PROVIDENCE – One week to the day after the Senate Commerce Committee advanced his Make it in America Manufacturing Communities Act, U.S. Congressman David N. Cicilline toured Goodwin-Bradley’s manufacturing facility with Polaris Manufacturing Extension Partnership (MEP) Director Christian Cowan to outline how his proposal will reinvigorate Rhode Island’s manufacturing industry and create good-paying jobs for hardworking Rhode Islanders.
“Rhode Island is the birthplace of the American Industrial Revolution. Manufacturing is written into our DNA. These kinds of good-paying jobs built our middle class in the 20th century, and they can do so again. It’s time we reignite Rhode Island’s manufacturing industry. Let’s give hardworking Rhode Islanders a chance not just to get by, but to get ahead,” said Cicilline. “I’m excited that the Make it in America Manufacturing Communities Act is moving to the Senate floor. This bill will benefit families across our state and get our economy moving again. When Congress returns to Washington, I’m going to keep fighting until this bill becomes law.”
Under the legislation introduced by Cicilline, Rhode Island will bring together at least one institution of higher education, one private sector entity, and one government entity, as well as other key stakeholders, to apply for a manufacturing community designation. This designation, which Rhode Island is well-positioned to receive given its inherent strengths in manufacturing, will give the state a head start when applying for federal economic development assistance.
In order to earn the Manufacturing Communities designation, Rhode Island will have to demonstrate the significance of manufacturing in its region and develop strategies for investments in six key areas:
· Workforce training and retraining;
· Advanced research;
· Infrastructure and site development;
· Supply chain support;
· Promotion of exports and foreign direct investment; and
· Operational improvement and capital access for manufacturers that supports energy or process efficiency, equipment or facility upgrades, the development of business incubators, among other activities.
"Federal trade and tax policies have encouraged business to source products offshore undermining manufacturing businesses in Rhode Island and the country,” said Robert Goodwin, President of Goodwin-Bradley, Co. “I am glad that the Congressman is working on legislation that will make the federal government work for Rhode Islanders.”
During his first campaign for Congress in 2010, Cicilline proposed establishing a Make it in America Block Grant to provide resources for American companies to retool their facilities and retrain workers to compete in a 21st century economy. He later introduced the proposal during his first term in office along with 50 Democratic co-sponsors. During his second term, Cicilline reintroduced the proposal with Democratic co-sponsors in the House and U.S. Senator Kirsten E. Gillibrand (D-NY) introducing a companion bill in the U.S. Senate.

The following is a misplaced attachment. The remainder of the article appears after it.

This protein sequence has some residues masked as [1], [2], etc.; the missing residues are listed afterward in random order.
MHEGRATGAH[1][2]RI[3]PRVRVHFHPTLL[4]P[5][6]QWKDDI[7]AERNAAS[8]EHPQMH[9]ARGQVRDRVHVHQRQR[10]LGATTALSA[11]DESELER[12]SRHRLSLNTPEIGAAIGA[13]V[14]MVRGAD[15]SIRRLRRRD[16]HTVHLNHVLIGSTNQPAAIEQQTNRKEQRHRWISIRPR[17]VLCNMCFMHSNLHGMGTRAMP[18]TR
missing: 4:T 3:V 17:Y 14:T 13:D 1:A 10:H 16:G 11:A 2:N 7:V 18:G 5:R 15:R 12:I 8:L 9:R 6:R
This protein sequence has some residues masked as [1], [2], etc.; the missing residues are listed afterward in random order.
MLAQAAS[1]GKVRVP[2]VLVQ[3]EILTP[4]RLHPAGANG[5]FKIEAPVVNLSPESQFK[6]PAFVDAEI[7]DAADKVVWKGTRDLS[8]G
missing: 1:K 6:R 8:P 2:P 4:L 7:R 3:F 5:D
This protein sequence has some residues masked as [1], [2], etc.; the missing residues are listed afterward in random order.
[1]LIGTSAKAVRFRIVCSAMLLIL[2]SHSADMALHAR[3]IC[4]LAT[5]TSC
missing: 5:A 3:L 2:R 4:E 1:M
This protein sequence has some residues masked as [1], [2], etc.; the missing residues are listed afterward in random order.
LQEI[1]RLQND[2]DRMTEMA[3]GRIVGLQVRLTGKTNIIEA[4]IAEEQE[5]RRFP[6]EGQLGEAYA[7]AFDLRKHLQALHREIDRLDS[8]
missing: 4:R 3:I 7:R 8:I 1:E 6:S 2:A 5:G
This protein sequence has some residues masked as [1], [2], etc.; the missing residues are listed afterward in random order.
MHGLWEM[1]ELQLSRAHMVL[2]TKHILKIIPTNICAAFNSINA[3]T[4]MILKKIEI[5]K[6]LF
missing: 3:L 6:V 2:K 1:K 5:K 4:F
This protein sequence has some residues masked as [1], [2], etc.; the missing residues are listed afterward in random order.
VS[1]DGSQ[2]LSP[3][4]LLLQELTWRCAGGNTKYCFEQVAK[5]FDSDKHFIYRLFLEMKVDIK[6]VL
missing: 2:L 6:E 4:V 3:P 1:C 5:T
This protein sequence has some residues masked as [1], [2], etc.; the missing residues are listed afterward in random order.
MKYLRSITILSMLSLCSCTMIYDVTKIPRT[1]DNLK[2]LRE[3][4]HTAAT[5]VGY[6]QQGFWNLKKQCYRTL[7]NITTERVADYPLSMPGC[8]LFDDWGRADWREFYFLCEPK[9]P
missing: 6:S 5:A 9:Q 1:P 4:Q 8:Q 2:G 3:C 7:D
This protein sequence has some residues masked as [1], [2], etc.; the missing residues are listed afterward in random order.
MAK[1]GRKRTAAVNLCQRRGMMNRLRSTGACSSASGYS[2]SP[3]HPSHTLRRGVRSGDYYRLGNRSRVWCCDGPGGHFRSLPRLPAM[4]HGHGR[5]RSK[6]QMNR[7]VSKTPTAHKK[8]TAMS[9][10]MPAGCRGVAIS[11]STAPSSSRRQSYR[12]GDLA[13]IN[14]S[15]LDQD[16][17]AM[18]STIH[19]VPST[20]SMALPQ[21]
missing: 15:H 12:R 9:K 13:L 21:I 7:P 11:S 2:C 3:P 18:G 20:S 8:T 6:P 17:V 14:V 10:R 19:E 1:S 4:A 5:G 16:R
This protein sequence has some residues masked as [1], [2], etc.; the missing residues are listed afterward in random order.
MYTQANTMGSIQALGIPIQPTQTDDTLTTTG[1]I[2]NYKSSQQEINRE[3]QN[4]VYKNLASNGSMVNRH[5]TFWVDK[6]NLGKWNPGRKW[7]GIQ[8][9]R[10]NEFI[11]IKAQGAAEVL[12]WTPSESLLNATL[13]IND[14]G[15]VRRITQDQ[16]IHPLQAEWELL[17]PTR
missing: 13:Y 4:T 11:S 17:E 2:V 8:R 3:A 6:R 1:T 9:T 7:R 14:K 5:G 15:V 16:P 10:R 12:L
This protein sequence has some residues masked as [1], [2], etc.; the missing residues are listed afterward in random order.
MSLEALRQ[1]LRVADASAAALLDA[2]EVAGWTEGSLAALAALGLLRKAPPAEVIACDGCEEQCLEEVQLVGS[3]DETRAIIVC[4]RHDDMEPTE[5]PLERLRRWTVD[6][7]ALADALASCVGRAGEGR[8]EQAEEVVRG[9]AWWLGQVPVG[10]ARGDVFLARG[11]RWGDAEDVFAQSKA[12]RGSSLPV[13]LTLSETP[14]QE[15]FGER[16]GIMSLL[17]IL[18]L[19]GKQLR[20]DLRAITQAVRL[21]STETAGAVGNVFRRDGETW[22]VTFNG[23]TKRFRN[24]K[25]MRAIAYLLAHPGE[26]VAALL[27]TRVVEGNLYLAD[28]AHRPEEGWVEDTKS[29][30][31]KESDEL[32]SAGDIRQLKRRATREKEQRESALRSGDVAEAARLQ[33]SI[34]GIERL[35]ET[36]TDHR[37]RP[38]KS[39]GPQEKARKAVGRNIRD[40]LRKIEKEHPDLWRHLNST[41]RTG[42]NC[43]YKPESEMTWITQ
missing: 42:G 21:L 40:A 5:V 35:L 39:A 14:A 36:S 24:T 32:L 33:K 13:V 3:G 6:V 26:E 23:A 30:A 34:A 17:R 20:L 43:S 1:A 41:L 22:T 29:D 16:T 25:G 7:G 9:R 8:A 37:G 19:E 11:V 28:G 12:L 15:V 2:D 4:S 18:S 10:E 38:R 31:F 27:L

During Cicilline’s third term, after President Obama included several elements of his proposal in the White House’s Investing in Manufacturing Communities Partnership (IMCP), the legislation was reintroduced as a bipartisan measure in both the House and Senate. The legislation that is pending today will make the IMCP initiative permanent, ensuring that the Trump White House cannot unilaterally eliminate it.
“We’ve worked with hundreds of companies across Rhode Island and helped manufacturers grow and expand their businesses” said Cowan. “This legislation will help Rhode Island companies innovate and become more competitive in the next generation of manufacturing. Rhode Island manufacturers are looking for facilities and programs to create more jobs, and the IMCP designation will make it easier for them to access the resources they need to get ahead.”
Throughout the 19th and 20th centuries, Rhode Island was a leader of American manufacturing. 127,000 Rhode Islanders held factory jobs by the late 1960s. In recent years, however, bad trade deals and a failure to support working families reduced the number of manufacturing jobs to fewer than 42,000 by 2015.
Goodwin-Bradley is a family-owned manufacturer based in Providence. Over the course of its 105 year history, the company has participated in several landmark projects, including the Model T Engine, the Wasp Engine, and the first atomic submarine. Today, Goodwin-Bradley produces complex aerospace rubber seals, as well as tooling for forming and metal parts. After collaborating with Polaris MEP to obtain new certification for their work, Goodwin-Bradley has generated $450,000 in increased and retained sales, expanded its workforce by 25%, and invested $400,000 in new equipment.
Polaris MEP is a Rhode Island non-profit that helps local manufacturing companies improve their competitiveness. As an affiliate of the National Institute of Standards and Technology’s Manufacturing Extension Partnership (NIST MEP), Polaris has assisted more than 750 Rhode Island companies over the last two decades.